Constellium union votes to not vote on company offer
CHARLESTON, W.Va. -- Striking union workers at Constellium Rolled Products in Ravenswood decided Friday not to vote on the latest offer from the company -- even though the international president of their union said workers should vote on it.
Constellium made the offer to about 700 members of United Steelworkers of America Local 5668 last week, after a meeting between union and company leaders called by Gov. Earl Ray Tomblin.
Earlier this week, local union leaders said they wouldn't take the offer to a vote by workers. On Friday, though, workers attended three meetings at the local union hall to consider whether to vote on the offer.
"The membership voted today not to take the offer from the company back for a vote," Randy Moore, USW subdistrict director in West Virginia, said Friday evening. "There was a lot of discussion and debate today during seven and a half hours of meetings. There's still a lot of disagreement with the changes the company made in medical benefits."
The offer from the company expires Saturday.
According to earlier reports, Constellium wanted to reduce its share of the union workers' health insurance premiums from 100 percent to 95 percent.
The new offer also included a $7,500 signing bonus and a 2.5 percent wage increase for each year of the five-year contract. Constellium workers now make about $19 an hour, which the union says is less than workers at similar plants.
The workers went on strike Aug. 5.
Earlier Friday, Leo Gerard, international president of the United Steelworkers union, told the Gazette-Mail that union workers at Constellium should be allowed to consider the company's latest offer.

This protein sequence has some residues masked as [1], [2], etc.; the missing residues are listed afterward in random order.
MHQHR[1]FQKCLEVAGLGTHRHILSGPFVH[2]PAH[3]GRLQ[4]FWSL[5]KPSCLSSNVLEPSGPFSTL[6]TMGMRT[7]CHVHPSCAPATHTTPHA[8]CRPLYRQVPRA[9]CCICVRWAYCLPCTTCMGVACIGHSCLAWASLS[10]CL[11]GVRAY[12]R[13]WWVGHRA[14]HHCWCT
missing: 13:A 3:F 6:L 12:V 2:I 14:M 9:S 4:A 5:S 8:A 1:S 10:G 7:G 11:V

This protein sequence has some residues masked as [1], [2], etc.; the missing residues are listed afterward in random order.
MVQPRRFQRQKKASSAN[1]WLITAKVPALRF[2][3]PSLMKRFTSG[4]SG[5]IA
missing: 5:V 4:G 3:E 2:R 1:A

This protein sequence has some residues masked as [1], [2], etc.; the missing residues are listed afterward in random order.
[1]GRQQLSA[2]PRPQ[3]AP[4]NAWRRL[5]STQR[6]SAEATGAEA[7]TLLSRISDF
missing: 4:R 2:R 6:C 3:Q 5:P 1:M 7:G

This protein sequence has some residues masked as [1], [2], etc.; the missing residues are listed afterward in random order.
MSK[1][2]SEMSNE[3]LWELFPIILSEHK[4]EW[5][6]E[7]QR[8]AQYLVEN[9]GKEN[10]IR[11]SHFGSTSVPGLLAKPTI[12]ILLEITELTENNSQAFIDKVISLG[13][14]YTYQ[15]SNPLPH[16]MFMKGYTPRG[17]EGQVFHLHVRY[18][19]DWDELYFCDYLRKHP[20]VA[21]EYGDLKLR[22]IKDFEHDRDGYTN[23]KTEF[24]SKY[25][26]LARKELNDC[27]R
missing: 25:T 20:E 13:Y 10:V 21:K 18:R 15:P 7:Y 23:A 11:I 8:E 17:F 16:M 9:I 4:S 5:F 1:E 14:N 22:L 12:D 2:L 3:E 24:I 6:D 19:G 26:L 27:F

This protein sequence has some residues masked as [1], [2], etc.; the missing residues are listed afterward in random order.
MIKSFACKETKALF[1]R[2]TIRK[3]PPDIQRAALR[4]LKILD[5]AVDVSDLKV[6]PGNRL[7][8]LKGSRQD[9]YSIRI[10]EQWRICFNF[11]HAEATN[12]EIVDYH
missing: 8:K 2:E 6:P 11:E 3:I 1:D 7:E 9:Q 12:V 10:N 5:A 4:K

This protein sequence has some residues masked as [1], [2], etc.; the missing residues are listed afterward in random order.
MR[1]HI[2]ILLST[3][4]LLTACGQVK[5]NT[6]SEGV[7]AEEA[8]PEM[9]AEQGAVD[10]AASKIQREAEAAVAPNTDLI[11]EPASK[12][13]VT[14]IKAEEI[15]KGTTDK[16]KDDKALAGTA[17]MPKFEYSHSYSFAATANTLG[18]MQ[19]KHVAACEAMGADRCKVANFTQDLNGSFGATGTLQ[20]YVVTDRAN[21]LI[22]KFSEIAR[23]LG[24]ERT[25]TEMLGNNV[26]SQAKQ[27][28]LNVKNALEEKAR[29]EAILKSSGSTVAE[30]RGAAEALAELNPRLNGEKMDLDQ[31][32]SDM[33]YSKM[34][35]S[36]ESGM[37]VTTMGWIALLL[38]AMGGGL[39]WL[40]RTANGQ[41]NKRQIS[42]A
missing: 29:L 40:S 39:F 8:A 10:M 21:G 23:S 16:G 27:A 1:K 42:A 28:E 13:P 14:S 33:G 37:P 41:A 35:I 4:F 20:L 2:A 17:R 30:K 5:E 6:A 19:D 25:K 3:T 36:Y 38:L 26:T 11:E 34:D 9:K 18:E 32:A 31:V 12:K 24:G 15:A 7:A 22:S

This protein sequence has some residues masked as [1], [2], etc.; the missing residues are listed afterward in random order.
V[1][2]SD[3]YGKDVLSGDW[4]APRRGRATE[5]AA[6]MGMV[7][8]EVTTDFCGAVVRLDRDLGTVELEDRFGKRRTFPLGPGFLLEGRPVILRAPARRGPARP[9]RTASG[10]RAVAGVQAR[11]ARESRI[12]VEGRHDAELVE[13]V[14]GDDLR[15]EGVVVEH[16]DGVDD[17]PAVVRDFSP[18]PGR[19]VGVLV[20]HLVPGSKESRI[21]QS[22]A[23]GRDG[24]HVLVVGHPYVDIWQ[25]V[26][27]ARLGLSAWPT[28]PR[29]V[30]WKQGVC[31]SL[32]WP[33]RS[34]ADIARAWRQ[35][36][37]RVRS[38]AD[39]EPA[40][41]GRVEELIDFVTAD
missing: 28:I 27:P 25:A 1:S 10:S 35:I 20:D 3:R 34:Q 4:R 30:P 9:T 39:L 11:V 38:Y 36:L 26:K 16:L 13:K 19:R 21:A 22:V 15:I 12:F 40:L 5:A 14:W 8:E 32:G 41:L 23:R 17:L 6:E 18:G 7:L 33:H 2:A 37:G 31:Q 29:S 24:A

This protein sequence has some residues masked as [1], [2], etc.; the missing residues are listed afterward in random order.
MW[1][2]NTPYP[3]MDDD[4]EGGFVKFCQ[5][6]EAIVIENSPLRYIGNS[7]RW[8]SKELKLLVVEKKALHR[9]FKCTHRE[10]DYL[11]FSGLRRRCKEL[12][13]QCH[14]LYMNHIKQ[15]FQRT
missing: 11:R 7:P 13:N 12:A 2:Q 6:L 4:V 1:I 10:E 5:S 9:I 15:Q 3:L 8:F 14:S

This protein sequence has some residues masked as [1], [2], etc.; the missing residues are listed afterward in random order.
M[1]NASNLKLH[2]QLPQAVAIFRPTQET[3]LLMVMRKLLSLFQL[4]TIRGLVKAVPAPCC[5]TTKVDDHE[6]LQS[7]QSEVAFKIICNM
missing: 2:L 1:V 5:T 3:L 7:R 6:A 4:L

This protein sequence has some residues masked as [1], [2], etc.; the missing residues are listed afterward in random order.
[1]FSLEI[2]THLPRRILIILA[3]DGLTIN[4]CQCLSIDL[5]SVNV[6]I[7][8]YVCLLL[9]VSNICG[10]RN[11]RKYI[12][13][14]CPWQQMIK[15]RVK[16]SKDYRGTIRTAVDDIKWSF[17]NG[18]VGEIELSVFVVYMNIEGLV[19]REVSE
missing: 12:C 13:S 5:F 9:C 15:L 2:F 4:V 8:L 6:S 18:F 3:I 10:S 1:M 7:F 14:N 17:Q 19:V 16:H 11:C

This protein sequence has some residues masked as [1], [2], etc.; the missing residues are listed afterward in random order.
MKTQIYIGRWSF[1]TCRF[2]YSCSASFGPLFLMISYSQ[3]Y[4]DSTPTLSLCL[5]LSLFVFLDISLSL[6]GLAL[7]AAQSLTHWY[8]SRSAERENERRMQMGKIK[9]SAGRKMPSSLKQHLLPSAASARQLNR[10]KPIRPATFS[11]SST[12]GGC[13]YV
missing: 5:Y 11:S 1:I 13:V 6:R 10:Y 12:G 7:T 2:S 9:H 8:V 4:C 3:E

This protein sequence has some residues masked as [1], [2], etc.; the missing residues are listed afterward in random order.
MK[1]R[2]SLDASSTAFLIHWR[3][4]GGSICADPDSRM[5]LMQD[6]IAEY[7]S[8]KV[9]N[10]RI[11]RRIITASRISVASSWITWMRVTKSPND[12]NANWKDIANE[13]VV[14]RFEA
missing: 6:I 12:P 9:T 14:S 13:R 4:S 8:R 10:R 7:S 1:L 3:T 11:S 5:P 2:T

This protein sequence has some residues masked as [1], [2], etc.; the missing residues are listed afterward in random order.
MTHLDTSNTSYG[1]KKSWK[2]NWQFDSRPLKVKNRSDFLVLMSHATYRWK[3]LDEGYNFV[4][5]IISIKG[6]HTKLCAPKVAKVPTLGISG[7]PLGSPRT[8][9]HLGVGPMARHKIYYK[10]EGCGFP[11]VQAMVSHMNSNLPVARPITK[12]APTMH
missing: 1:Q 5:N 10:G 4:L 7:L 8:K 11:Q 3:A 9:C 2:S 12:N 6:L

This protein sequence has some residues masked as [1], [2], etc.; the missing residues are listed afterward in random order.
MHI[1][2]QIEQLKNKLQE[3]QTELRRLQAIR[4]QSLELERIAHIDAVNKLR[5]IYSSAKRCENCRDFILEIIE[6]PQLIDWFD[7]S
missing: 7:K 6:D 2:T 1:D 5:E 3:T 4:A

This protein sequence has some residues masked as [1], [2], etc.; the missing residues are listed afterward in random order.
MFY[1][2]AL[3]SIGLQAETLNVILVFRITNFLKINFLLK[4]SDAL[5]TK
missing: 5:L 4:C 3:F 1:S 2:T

"I believe that we're at the point in these negotiations and labor dispute where the members ought to have an opportunity to vote on what is on the table," Gerard said. "Clearly, after the governor called the parties together, there was movement on the issues. We're at a point now, after several weeks out on the picket line, where the members ought to get a chance to express their up or down vote on what is on the table.
"If they reject it, it is fine," he added. "If they accept it, it is also fine, because they are expressing their will."
The union president said he was worried the strike could drag on.
"I am also concerned that the company said that this is the last and final offer," Gerard said. "That could set up for a long-term dispute."
Tomblin, who has encouraged both sides to reach an agreement to re-open the plant, did not have any comment about Friday's meetings.
Gerard would not discuss specifics of the Constellium offer.
"On the basis of comparing it to other settlements, it is better than most of the settlements that are out there," he said. "I also thought there are some changes the bargaining committee sees as regressive."
Whether to have a vote, Gerard added, "is up to the bargaining committee. The company has expressed a deadline because they have some contracts at risk with customers."
Moore said the local held three meetings Friday because the union hall is not big enough to accommodate all members at the same time.
"We encourage them to consider a vote on this," Moore said. "They will make the decision. Whatever the decision, I think the international will stand by them."
Laura Prisc, Constellium's communications manager, said, "We believe our employees should have the right to review and vote on the contract and make the decision on the contract.
"If they want to vote, we would obviously listen to their request [for a delay on Saturday's deadline]," Prisc said Friday afternoon.
Reach Paul J. Nyden at email@example.com or 304-348-5164.